I learned appreciation one summer when I was in college. I was working at a beautifully restored colonial home that had been converted into a four-star hotel and restaurant. Even though my main job was to carry guests’ bags to their rooms, my position was essentially a glorified gopher: I was supposed to do whatever anyone needed me to do. I reported to the innkeeper, Mr. Clarke, but I also had to do things for the front desk staff, the kitchen staff, and the bartender.
Dave the bartender was a burly, gruff, middle-aged man with intense eyes and pursed lips; he was harsh with his words and quick to find fault—and I never seemed to do anything quite good enough for his taste. But I still had to work with Dave.
Other than the interactions with Dave, I enjoyed my time there. I enjoyed it there so much that I decided to apply to work there again the following summer. While filling out my application the next year, I discovered that Mr. Clarke was no longer there—but Dave was. When I gave my application to the new innkeeper, he sought out Dave’s advice about whether or not to hire me. To my surprise, Dave gave him an enthusiastic recommendation. Apparently I had met Dave’s high standards, even though I thought I hadn’t.
Even though Dave had a difficult demeanor, he did his job well and he expected the same of others. After learning of his surprise endorsement, I began to cultivate an appreciation for Dave’s no-nonsense perspective. Even though he was hard, he was fair. He could provide an insightful assessment and not equivocate in his comments.
You may have a boss who is as difficult to get along with as Dave, or more so. But it is important for you to look past that. Being able to cultivate appreciation for your boss—no matter how difficult your situation may be—will help you improve your situation at work.
Here are three things you can do to develop an appreciation for your boss.
1. Search for what you can appreciate
Even if you have a difficult boss, find something about your boss that you can appreciate (1 Timothy 2:1-2). I realize that you may say, “You don’t know my boss!” Remember: that doesn’t matter. This is not about your boss; this is about you.
Your time at work will be greatly improved if you can appreciate just one thing about your boss, like I did with Dave. Think through his or her abilities, demeanor, or comments. Find something, however small, that you can appreciate; then write it down, because you will need to remember it.
2. Express appreciation genuinely
Once you have found something to appreciate about your boss, think about it every time that you are together. Use it as a pair of “rose-colored glasses.” Let that one thing you appreciate be the lens you look through to color how you see him or her. Eventually you will notice that your outlook about your boss will start to change.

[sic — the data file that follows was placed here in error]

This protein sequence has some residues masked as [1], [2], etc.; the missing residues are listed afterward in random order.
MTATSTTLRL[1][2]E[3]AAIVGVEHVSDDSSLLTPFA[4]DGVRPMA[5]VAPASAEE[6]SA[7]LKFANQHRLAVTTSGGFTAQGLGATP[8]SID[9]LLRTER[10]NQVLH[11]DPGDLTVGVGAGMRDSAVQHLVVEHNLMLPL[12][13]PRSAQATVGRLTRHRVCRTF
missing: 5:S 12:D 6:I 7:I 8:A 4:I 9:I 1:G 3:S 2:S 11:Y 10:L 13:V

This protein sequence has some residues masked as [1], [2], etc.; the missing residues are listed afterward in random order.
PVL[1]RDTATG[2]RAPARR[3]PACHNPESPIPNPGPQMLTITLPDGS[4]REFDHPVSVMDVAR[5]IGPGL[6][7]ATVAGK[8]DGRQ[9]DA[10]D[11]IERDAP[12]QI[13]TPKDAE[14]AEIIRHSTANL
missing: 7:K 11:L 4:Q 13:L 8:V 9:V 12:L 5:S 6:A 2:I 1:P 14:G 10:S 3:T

Sometime when you are with your boss, go out of your way to say what you appreciate about him or her. Don’t do it in a flattering way. Just say it like you mean it. If you really appreciate that one thing about your boss, you should be willing to say it—out loud.
Do not let your pride get in the way of appreciating your boss. Even if you have had difficulties with your boss in the past, get past that. You will improve your relationship with your boss—and you will feel better about your work situation—if you verbally express your appreciation.
3. Cultivate a mindset of appreciation
Don’t stop with appreciating your boss. Find something to appreciate about your annoying colleagues and your hectic workplace. Don’t stop until you can find something that you can appreciate about everyone and everything at your workplace (1 Thessalonians 5:18; Ephesians 5:20).
When you are appreciating people, you are not “feeding their pride.” Some people do not want to say what they appreciate about others for fear of making them prideful. That perspective is not helpful. People crave to be appreciated by others. You will bless them with your words of appreciation—and improve your relationship with them.
But ultimately this is not about the people at your workplace. This is about you. By changing your perception of your workplace, you will change you. You will enjoy yourself at work more because of how you choose to look at the situation.
As a result of finding things to appreciate about your colleagues, you will enjoy being around them more, like I found with Dave. People will be happier to work with you if you are happier with your work situation. You will find that your appreciation of others will have a boomerang effect: what you think about others will come back upon you as well.
This article has been adapted from the #1 international bestselling book, Dear Employee: What Your Boss Wishes You Knew.
To find out more about Dear Employee, or to purchase a copy of the book, click here.